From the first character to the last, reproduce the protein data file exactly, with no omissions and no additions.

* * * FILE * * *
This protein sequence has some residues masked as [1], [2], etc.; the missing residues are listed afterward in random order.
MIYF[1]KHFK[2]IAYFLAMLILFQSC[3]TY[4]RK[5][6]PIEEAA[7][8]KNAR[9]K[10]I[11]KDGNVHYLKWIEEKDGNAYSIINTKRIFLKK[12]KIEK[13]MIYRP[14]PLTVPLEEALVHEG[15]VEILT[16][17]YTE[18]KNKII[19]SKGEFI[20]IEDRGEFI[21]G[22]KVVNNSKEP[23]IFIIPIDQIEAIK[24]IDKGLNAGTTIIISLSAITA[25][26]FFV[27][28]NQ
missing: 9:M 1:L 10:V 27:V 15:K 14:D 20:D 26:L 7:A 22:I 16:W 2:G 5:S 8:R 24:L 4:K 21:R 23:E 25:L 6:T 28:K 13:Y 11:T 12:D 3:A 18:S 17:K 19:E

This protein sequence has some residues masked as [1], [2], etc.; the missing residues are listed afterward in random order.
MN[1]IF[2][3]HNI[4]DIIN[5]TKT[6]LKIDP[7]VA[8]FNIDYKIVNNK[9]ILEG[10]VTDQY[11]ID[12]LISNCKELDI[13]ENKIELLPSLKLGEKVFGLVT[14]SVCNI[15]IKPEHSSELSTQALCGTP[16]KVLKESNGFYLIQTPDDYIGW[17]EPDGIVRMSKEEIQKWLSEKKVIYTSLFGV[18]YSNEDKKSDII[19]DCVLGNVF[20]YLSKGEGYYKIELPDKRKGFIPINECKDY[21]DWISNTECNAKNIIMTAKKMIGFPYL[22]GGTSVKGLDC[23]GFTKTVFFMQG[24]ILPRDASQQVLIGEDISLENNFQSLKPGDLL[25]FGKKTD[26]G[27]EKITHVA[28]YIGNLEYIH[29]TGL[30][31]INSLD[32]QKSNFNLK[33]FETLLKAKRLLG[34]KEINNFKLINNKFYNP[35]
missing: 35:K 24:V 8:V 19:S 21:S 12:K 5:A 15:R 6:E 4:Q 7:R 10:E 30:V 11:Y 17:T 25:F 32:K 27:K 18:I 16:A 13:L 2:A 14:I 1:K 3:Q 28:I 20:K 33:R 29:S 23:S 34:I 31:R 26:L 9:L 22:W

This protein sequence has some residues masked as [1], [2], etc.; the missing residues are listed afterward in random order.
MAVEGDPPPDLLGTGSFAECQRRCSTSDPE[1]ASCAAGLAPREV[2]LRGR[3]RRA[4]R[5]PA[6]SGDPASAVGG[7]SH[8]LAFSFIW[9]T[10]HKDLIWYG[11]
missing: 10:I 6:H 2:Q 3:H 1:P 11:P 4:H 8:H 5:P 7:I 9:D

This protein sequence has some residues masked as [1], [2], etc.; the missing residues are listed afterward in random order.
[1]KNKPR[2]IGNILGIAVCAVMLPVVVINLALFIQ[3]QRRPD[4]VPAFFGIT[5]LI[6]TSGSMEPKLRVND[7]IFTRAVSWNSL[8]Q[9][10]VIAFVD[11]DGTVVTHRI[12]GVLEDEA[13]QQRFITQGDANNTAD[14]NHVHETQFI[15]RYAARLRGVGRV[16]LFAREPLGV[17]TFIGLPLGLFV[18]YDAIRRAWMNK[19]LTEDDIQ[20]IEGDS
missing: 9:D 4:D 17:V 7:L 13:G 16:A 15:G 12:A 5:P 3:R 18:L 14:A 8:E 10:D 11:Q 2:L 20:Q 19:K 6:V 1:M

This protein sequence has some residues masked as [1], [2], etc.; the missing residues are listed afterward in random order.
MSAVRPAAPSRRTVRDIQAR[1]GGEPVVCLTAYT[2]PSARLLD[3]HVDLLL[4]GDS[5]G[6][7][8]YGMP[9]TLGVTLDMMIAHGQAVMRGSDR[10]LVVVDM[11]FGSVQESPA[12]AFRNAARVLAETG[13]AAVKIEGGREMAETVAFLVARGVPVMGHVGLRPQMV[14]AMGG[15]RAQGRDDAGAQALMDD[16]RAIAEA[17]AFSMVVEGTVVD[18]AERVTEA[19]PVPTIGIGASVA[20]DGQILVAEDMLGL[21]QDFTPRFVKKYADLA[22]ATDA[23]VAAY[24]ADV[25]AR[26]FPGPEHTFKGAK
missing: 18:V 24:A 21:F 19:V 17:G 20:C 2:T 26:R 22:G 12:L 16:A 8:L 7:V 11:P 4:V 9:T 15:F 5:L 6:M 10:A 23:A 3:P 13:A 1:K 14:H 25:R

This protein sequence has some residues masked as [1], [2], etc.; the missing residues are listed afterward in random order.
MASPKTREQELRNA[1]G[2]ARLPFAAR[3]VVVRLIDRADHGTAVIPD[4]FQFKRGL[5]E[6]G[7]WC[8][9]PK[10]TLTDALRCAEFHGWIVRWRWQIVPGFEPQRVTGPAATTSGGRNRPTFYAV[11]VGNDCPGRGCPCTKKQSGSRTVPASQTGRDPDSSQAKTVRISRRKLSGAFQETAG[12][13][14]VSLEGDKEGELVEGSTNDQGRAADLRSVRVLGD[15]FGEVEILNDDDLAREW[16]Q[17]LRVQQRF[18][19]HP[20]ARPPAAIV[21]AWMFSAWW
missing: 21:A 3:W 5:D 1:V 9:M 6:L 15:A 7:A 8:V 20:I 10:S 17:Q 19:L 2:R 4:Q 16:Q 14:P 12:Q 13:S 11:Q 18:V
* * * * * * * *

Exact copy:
This protein sequence has some residues masked as [1], [2], etc.; the missing residues are listed afterward in random order.
MIYF[1]KHFK[2]IAYFLAMLILFQSC[3]TY[4]RK[5][6]PIEEAA[7][8]KNAR[9]K[10]I[11]KDGNVHYLKWIEEKDGNAYSIINTKRIFLKK[12]KIEK[13]MIYRP[14]PLTVPLEEALVHEG[15]VEILT[16][17]YTE[18]KNKII[19]SKGEFI[20]IEDRGEFI[21]G[22]KVVNNSKEP[23]IFIIPIDQIEAIK[24]IDKGLNAGTTIIISLSAITA[25][26]FFV[27][28]NQ
missing: 9:M 1:L 10:V 27:V 15:K 14:D 20:D 26:L 7:A 22:I 16:W 2:G 5:S 8:R 24:L 4:K 21:R 23:E 25:L 6:T 28:K 13:Y 11:T 12:D 3:A 18:S 17:K 19:E

This protein sequence has some residues masked as [1], [2], etc.; the missing residues are listed afterward in random order.
MN[1]IF[2][3]HNI[4]DIIN[5]TKT[6]LKIDP[7]VA[8]FNIDYKIVNNK[9]ILEG[10]VTDQY[11]ID[12]LISNCKELDI[13]ENKIELLPSLKLGEKVFGLVT[14]SVCNI[15]IKPEHSSELSTQALCGTP[16]KVLKESNGFYLIQTPDDYIGW[17]EPDGIVRMSKEEIQKWLSEKKVIYTSLFGV[18]YSNEDKKSDII[19]DCVLGNVF[20]YLSKGEGYYKIELPDKRKGFIPINECKDY[21]DWISNTECNAKNIIMTAKKMIGFPYL[22]GGTSVKGLDC[23]GFTKTVFFMQG[24]ILPRDASQQVLIGEDISLENNFQSLKPGDLL[25]FGKKTD[26]G[27]EKITHVA[28]YIGNLEYIH[29]TGL[30][31]INSLD[32]QKSNFNLK[33]FETLLKAKRLLG[34]KEINNFKLINNKFYNP[35]
missing: 35:K 24:V 8:V 19:S 21:S 12:K 5:A 15:R 6:E 4:Q 7:R 10:E 30:V 11:Y 17:T 25:F 32:K 27:K 18:I 16:A 13:L 2:A 14:I 1:K 3:Q 28:I 20:K 33:R 29:S 23:S 34:I 31:R 26:L 9:L 22:W

This protein sequence has some residues masked as [1], [2], etc.; the missing residues are listed afterward in random order.
MAVEGDPPPDLLGTGSFAECQRRCSTSDPE[1]ASCAAGLAPREV[2]LRGR[3]RRA[4]R[5]PA[6]SGDPASAVGG[7]SH[8]LAFSFIW[9]T[10]HKDLIWYG[11]
missing: 10:I 6:H 2:Q 3:H 1:P 11:P 4:H 8:H 5:P 7:I 9:D

This protein sequence has some residues masked as [1], [2], etc.; the missing residues are listed afterward in random order.
[1]KNKPR[2]IGNILGIAVCAVMLPVVVINLALFIQ[3]QRRPD[4]VPAFFGIT[5]LI[6]TSGSMEPKLRVND[7]IFTRAVSWNSL[8]Q[9][10]VIAFVD[11]DGTVVTHRI[12]GVLEDEA[13]QQRFITQGDANNTAD[14]NHVHETQFI[15]RYAARLRGVGRV[16]LFAREPLGV[17]TFIGLPLGLFV[18]YDAIRRAWMNK[19]LTEDDIQ[20]IEGDS
missing: 9:D 4:D 17:V 7:L 13:G 16:A 15:G 12:A 5:P 3:R 18:L 14:A 8:E 10:D 11:Q 2:L 20:Q 19:K 6:V 1:M

This protein sequence has some residues masked as [1], [2], etc.; the missing residues are listed afterward in random order.
MSAVRPAAPSRRTVRDIQAR[1]GGEPVVCLTAYT[2]PSARLLD[3]HVDLLL[4]GDS[5]G[6][7][8]YGMP[9]TLGVTLDMMIAHGQAVMRGSDR[10]LVVVDM[11]FGSVQESPA[12]AFRNAARVLAETG[13]AAVKIEGGREMAETVAFLVARGVPVMGHVGLRPQMV[14]AMGG[15]RAQGRDDAGAQALMDD[16]RAIAEA[17]AFSMVVEGTVVD[18]AERVTEA[19]PVPTIGIGASVA[20]DGQILVAEDMLGL[21]QDFTPRFVKKYADLA[22]ATDA[23]VAAY[24]ADV[25]AR[26]FPGPEHTFKGAK
missing: 18:V 24:A 21:F 19:V 17:G 20:C 2:T 26:R 22:G 12:L 16:A 8:L 7:V 11:P 4:V 9:T 15:F 5:L 6:M 10:A 23:A 3:P 13:A 1:K 14:H 25:R

This protein sequence has some residues masked as [1], [2], etc.; the missing residues are listed afterward in random order.
MASPKTREQELRNA[1]G[2]ARLPFAAR[3]VVVRLIDRADHGTAVIPD[4]FQFKRGL[5]E[6]G[7]WC[8][9]PK[10]TLTDALRCAEFHGWIVRWRWQIVPGFEPQRVTGPAATTSGGRNRPTFYAV[11]VGNDCPGRGCPCTKKQSGSRTVPASQTGRDPDSSQAKTVRISRRKLSGAFQETAG[12][13][14]VSLEGDKEGELVEGSTNDQGRAADLRSVRVLGD[15]FGEVEILNDDDLAREW[16]Q[17]LRVQQRF[18][19]HP[20]ARPPAAIV[21]AWMFSAWW
missing: 21:A 3:W 5:D 1:V 9:M 6:L 15:A 7:A 8:V 20:I 10:S 17:Q 19:L 2:R 4:Q 16:Q 14:P 12:Q 13:S 11:Q 18:V